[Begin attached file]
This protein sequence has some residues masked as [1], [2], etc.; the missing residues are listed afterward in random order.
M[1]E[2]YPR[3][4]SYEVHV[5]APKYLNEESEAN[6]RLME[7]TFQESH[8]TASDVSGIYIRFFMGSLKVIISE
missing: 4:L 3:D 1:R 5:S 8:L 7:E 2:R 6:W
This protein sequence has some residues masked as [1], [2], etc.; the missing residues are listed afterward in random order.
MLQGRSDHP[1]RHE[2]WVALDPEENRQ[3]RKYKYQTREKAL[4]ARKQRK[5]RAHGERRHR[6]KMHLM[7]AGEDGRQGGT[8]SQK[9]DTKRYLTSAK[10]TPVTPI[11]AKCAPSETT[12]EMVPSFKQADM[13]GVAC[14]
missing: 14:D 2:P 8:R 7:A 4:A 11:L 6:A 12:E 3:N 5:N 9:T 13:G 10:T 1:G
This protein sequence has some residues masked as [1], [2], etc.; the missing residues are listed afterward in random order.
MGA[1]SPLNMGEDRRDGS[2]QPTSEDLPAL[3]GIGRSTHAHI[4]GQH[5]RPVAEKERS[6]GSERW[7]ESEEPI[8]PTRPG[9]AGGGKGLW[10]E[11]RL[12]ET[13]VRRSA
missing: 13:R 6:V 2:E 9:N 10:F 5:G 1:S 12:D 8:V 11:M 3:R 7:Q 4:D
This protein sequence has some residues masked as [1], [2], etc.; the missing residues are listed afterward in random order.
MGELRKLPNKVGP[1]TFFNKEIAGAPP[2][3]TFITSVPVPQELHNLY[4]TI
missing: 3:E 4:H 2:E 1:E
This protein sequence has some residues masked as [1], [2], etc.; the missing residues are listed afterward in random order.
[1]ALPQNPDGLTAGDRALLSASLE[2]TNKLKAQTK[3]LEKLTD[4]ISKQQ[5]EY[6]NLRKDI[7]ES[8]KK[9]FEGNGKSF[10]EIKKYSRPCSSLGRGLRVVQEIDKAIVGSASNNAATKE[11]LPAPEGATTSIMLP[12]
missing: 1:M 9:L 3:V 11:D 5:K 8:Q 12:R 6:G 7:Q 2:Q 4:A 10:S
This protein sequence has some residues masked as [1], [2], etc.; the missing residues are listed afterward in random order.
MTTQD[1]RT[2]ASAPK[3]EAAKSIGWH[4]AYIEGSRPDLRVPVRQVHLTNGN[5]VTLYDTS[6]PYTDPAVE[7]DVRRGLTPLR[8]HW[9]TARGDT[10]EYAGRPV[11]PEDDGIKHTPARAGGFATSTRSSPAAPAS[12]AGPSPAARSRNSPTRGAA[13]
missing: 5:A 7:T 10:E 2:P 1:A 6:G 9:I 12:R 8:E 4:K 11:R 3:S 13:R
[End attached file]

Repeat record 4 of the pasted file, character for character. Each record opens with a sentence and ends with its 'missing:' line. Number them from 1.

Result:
This protein sequence has some residues masked as [1], [2], etc.; the missing residues are listed afterward in random order.
MGELRKLPNKVGP[1]TFFNKEIAGAPP[2][3]TFITSVPVPQELHNLY[4]TI
missing: 3:E 4:H 2:E 1:E